Over the last decade, partnerships with developing countries have become central to China’s geostrategic objectives. In Africa specifically, China has made significant investments to secure favorable media coverage to promote a positive view of China, to counter the influence of the United States, and to assert and normalize China’s territorial claims over Taiwan, the South China Sea, and other contested areas. This report examines China’s investments in Africa’s media sector, assesses their effect, and makes recommendations for how the United States can respond to China’s influence campaigns.
Syria’s Stalemate Has Only Benefitted Assad and His Backers
Twelve years into Syria’s devastating civil war, the conflict appears to have settled into a frozen state. Although roughly 30% of the country is controlled by opposition forces, heavy fighting has largely ceased and there is a growing regional trending toward normalizing relations with the regime of Bashar al-Assad. Over the last decade, the conflict erupted into one of the most complicated in the world, with a dizzying array of international and regional powers, opposition groups, proxies, local militias and extremist groups all playing a role.
Before the Next Shock, the World Needs a ‘Marshall Plan’ for Food Insecurity
In recent years, the world has seen a host of interconnected challenges, with a crisis in one part of the world setting off epiphenomenal emergencies elsewhere. Russia’s invasion of Ukraine cut off many countries from their main supply of wheat and coarse grains, disrupting global food supply chains that were already stressed by the COVID pandemic. This led to further food insecurity in regions of the world, like East Africa, that were already dealing with starvation and malnutrition due, in part, to severe drought brought on by climate change.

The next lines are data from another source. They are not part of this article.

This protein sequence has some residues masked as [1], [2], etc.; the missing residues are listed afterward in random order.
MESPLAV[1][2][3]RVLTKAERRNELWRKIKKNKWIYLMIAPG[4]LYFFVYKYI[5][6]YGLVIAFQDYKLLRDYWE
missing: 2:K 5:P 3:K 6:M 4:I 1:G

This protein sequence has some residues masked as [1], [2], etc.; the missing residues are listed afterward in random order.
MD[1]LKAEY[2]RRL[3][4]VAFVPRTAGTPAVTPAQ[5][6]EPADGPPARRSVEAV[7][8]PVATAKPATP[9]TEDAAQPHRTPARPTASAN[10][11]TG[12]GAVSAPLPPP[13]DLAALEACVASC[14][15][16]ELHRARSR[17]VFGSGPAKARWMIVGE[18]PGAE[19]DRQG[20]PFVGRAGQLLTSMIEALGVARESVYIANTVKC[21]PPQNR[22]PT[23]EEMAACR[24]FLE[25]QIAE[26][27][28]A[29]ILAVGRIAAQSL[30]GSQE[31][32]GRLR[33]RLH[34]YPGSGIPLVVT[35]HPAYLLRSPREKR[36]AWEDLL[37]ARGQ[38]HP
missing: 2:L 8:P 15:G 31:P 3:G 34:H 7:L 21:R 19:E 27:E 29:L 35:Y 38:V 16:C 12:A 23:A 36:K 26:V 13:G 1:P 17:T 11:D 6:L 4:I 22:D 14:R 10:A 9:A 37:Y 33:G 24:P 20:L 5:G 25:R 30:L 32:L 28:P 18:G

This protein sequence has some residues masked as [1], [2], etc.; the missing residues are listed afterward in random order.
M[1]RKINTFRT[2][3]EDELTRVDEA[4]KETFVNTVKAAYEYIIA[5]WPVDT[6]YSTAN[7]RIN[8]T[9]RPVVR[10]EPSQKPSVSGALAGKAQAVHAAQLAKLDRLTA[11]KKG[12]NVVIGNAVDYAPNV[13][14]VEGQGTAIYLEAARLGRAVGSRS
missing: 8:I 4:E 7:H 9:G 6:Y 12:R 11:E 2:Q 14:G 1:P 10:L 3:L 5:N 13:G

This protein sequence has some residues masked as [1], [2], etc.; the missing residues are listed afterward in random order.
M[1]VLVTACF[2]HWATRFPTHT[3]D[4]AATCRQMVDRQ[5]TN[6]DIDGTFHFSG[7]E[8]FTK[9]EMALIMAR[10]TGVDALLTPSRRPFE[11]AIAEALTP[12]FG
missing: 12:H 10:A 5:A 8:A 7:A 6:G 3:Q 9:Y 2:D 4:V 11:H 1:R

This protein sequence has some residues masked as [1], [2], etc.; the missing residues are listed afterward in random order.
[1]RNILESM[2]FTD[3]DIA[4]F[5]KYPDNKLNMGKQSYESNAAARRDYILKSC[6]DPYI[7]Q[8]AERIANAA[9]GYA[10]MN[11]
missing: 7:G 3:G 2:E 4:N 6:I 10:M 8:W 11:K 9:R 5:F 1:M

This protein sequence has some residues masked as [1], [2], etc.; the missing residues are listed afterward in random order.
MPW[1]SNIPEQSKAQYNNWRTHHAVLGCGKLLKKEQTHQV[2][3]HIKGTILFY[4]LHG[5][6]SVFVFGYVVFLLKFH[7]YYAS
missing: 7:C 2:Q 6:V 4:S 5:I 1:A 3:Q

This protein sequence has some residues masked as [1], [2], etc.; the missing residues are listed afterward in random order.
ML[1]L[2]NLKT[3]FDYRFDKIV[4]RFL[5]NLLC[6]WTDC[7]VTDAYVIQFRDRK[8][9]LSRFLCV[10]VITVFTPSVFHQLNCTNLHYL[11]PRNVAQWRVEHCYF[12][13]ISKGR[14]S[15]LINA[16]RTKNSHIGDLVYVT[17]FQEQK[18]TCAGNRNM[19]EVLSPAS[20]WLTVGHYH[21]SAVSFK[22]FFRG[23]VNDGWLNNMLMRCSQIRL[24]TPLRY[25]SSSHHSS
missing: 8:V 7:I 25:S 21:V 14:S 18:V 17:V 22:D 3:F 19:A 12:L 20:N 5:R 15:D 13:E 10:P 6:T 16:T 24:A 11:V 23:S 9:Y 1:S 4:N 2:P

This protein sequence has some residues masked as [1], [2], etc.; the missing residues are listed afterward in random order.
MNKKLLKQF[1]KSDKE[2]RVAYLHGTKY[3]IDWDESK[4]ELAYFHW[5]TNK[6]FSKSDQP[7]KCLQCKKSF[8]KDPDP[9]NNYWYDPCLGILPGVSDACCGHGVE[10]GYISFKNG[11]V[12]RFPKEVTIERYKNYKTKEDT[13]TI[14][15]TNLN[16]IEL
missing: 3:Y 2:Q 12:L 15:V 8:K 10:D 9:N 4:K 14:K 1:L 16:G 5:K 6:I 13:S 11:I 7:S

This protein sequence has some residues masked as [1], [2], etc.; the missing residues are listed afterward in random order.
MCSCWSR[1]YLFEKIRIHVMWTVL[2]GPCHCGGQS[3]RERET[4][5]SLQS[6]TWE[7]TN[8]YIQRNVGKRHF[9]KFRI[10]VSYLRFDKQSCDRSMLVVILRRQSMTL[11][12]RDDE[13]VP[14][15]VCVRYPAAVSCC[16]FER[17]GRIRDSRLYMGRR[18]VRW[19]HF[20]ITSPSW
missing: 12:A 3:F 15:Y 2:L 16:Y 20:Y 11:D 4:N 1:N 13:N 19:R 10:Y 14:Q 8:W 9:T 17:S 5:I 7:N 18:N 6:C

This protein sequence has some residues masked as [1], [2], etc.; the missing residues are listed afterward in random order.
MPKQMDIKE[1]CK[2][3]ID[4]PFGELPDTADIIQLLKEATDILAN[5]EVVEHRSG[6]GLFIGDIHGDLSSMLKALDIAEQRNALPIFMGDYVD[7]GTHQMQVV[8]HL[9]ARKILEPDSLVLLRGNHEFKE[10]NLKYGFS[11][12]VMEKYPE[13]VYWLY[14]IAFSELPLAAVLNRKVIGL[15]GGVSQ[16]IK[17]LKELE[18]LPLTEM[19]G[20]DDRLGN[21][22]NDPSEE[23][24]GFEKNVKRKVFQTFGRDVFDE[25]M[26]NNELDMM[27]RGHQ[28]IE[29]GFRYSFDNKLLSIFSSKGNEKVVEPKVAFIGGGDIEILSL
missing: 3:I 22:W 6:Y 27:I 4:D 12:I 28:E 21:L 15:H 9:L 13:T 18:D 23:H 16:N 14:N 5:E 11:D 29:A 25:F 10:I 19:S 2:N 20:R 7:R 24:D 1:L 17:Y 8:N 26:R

Going Beyond Accountability to Deter Conflict-Related Sexual Violence
In a historic move, President Biden signed a memorandum last November that bolstered the U.S. response to conflict-related sexual violence, including rape, sexual slavery, forced pregnancy, forced sterilization and other forms of wartime sexual harm. The new directive was timed to coincide with an international conference in London that marked the 10-year anniversary of the U.K.’s Preventing Sexual Violence in Conflict Initiative and sought to build on the initiative’s 2014 global summit as well as the “declaration of commitment” to end sexual violence in conflict that was signed by more than 150 countries in 2013.
Mona Yacoubian on the Assad Regime’s Hold in Syria
After 12 years of extraordinary brutality and humanitarian suffering, the Assad regime remains entrenched in Syria. With no solution in sight, there is regional momentum toward normalization as countries have “made the calculation that he’s here at least for the foreseeable future,” says USIP’s Mona Yacoubian.
Rethinking US-Pakistan Relations in the Age of Great Power Competition
As the United States and Pakistan approach 75 years of bilateral engagement, the relationship between the two countries is at a critical crossroads. While viewing the US-Pakistan relationship exclusively through the security lens seems to be untenable, the road ahead, in the broader context of the Afghanistan withdrawal and great power competition, remains murky. Nevertheless, there exists a willingness on both sides to avoid the lows of the 1990s even if the highs of the 1980s or 2000s are not possible.